Sports Illustrated and Empower Onyx are putting the spotlight on the diverse journeys of Black women across sports—from the veteran athletes, to up-and-coming stars, coaches, executives and more—in the series, Elle-evate: 100 Influential Black Women in Sports.
Angela Manuel Davis, the motivational fitness coach, founder of AARMY, isn’t just a good spin coach, she is great. Her AARMY classes are often wait-listed, not because she can make promises of toning your abs or losing 10 pounds in 10 days, but because she can tighten, lift and vitalize your inner self. Davis chooses to strengthen minds, not only bodies, inspiring her AARMY of students to live their best lives.
“In my class someone can expect to be inspired and encouraged, to leave empowered and postured for the future,” Davis says. “They can expect an opportunity to leave behind anything that doesn't serve them, to let go. They can expect to be physically challenged in the most uplifting and gratifying way.”
Davis understands the connection between the mind, body and soul. Since childhood, sports have been a grounding force in her life, an activity that centered her. Her fitness journey started at home, with her father Jerry Manuel, a former MLB player for 15 years and a coach and manager in both the major and minor leagues for 12 years. For Davis and her siblings, sports were a part of everyday life. Naturally athletic, Davis excelled at soccer and track all through high school and after graduating, attended Oral Roberts University to run track, where she became a five-time All-American and held world rankings in the 100 meters.
As a young girl, Davis watched in awe as her father coached pro players to not just be great athletes, but also great men. Early on, Manuel instilled in his daughter the importance of building the character of an athlete. This type of wisdom has helped Davis define what greatness means to her—and use it to empower her AARMY.
“Greatness comes in so many different forms and fashions. It is living a life of integrity, living a life of service,” she says. “Greatness is living a life, full of humanity and empathy and compassion. You can be a great athlete and not be a good person. It is an essence and who you are.”
Whether it’s Beyoncé or the elementary school teacher, Davis wants everyone in her AARMY classes to have an experience. She often reminds her students: we were all created in purpose, on purpose and for purpose. Davis may sound more like a minister than a fitness instructor, but she believes the connection to movement and spirituality are one—a strong body can mentally prepare you for any challenges you face in life by being that reminder to push pass the pain and the desire to give up when times get tough.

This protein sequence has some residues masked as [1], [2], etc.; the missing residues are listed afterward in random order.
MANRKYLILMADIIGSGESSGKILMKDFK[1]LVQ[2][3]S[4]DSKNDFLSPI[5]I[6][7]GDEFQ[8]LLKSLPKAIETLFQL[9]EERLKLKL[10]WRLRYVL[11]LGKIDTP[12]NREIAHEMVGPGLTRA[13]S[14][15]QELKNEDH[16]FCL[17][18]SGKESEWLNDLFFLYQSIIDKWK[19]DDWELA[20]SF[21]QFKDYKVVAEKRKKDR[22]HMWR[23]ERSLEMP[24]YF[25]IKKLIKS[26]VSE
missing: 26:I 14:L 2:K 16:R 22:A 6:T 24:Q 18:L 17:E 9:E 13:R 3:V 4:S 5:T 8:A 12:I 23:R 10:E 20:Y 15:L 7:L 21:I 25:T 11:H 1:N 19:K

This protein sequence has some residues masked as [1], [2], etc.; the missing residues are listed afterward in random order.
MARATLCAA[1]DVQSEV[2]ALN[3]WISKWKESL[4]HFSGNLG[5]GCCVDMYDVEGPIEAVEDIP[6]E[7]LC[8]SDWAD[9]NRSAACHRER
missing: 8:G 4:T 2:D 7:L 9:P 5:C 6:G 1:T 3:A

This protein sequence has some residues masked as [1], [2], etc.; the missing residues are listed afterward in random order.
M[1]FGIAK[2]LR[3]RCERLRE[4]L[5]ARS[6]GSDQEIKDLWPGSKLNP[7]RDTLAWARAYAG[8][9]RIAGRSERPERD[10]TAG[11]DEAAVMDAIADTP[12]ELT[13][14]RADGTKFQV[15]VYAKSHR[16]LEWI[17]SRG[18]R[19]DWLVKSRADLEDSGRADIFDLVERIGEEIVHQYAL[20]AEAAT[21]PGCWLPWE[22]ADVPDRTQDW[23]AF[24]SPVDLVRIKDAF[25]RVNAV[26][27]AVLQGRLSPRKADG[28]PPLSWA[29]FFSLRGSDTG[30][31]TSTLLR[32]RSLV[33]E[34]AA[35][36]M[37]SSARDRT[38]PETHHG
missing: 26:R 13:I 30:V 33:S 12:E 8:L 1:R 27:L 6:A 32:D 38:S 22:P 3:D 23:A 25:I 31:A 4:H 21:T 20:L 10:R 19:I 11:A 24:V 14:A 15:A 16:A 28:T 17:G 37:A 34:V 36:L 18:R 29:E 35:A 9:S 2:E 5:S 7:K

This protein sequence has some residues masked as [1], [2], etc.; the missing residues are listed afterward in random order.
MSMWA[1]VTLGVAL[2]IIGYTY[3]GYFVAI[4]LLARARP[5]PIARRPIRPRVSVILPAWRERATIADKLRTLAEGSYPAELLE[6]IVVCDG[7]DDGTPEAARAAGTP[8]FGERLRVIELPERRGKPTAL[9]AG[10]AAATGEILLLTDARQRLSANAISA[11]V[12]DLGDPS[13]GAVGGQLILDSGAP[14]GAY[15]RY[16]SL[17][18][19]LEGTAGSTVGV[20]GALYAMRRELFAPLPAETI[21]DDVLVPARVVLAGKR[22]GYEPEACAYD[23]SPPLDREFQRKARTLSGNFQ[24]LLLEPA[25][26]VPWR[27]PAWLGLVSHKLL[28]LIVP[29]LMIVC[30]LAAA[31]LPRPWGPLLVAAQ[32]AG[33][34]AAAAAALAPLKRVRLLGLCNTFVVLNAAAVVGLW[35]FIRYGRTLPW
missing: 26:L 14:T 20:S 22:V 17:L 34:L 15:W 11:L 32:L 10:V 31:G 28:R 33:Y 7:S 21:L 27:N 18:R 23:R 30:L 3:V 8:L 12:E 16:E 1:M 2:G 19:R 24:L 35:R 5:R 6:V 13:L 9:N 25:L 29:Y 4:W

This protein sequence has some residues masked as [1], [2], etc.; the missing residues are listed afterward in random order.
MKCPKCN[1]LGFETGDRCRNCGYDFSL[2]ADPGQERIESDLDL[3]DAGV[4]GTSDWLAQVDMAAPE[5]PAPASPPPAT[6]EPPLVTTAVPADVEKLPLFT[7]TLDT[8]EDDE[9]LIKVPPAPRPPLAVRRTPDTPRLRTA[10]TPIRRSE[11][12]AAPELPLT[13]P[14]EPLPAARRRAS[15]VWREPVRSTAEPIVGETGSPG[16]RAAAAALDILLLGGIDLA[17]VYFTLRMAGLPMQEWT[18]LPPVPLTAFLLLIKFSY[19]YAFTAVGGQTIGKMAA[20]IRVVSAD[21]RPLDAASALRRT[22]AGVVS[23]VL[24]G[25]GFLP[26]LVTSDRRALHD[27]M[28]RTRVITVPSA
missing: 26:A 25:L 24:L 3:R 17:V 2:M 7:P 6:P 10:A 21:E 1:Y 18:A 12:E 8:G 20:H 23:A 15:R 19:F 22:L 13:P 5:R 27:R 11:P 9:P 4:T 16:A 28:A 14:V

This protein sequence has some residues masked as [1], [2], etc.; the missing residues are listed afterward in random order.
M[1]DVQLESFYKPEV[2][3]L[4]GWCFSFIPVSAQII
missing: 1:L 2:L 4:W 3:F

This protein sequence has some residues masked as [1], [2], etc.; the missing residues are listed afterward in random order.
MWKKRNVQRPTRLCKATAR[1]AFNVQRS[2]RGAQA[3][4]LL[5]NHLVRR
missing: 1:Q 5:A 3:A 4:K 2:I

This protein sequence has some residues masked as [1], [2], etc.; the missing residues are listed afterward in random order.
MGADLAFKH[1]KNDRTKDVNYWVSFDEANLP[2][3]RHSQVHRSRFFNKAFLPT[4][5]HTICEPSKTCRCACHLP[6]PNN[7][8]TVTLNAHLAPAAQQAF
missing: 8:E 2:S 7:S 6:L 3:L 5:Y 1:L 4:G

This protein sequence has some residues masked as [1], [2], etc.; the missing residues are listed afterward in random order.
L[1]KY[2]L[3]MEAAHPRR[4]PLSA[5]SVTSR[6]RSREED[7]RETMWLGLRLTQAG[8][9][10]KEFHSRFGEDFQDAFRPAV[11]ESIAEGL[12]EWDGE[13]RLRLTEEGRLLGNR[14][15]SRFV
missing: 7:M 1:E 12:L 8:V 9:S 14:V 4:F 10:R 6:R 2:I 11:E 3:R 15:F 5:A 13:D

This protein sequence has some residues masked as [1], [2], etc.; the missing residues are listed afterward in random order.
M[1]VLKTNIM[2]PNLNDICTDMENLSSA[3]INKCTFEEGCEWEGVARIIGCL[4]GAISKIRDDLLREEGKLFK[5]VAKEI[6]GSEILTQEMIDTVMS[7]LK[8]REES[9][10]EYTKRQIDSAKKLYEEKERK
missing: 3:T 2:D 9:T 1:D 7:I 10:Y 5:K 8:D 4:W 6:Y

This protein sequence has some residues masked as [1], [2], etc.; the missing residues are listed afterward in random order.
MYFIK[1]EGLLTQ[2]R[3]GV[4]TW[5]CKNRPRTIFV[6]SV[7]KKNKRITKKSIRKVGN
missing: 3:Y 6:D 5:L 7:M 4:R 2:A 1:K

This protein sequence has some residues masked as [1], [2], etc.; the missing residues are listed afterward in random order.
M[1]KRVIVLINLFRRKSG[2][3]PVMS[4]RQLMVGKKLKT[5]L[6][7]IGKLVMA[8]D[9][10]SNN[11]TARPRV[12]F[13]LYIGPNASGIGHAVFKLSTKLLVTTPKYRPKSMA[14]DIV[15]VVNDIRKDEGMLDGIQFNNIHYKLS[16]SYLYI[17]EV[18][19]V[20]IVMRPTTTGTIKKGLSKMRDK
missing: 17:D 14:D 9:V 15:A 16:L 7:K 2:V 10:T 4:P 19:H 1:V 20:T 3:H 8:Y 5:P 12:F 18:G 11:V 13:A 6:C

“Where my fitness journey popped off was understanding that there was a marriage between sport and spirituality that could happen amongst everyday people that weren't necessarily professional athletes, but just individuals that have a body and decide I want to live a life full of purpose and meaning and need to be strong enough to be able to do that,” she says.
She is speaking from experience. Having dealt with a serious bout of debilitating postpartum depression, Angela knows firsthand what it means to have to fight for your life. Her darkest moment came when her husband came home from work, only to find her laying on the couch with their newborn and three-year-old son in the same position he had left them. He knew something had to be done. He reminded her that her athleticism always bought her back to herself, so he purchased a five-class package to a nearby spin studio. From the first time she sat on a bike, spinning for her life, something sparked on the inside that she hadn’t felt since her Olympic heyday—Davis found her purpose once more.
Eventually, Davis became one of the most sought-after and famous SoulCycle instructors in L.A., with the likes of Beyoncé, Jay-Z, Kelly Rowland, Tyler Perry and even Oprah hanging on her words as they spinned themselves into shape. For many, this would have been a moment for most to high five themselves and settle into a life of status and comfort—but not Angela. She knew she was bigger than SoulCycle, she knew she earned the right to her brand and ownership—in other words, she knew she was greater. So, she followed her heart and began AARMY. Davis believes life is about risk, not comfort, and that’s what she teaches to whoever is willing to sweat it out in her class.
“I don't think any of us are created to settle or are created to be average or mediocre,” she says. “So I'm going to be the biggest boldest, greatest, dope-est me. For me that is like encouraging everyone else to do the same, and that's the fun part.”
Senita Brooks is a contributor for Empower Onyx, a diverse multi-channel platform celebrating the stories and transformative power of sports for Black women and girls.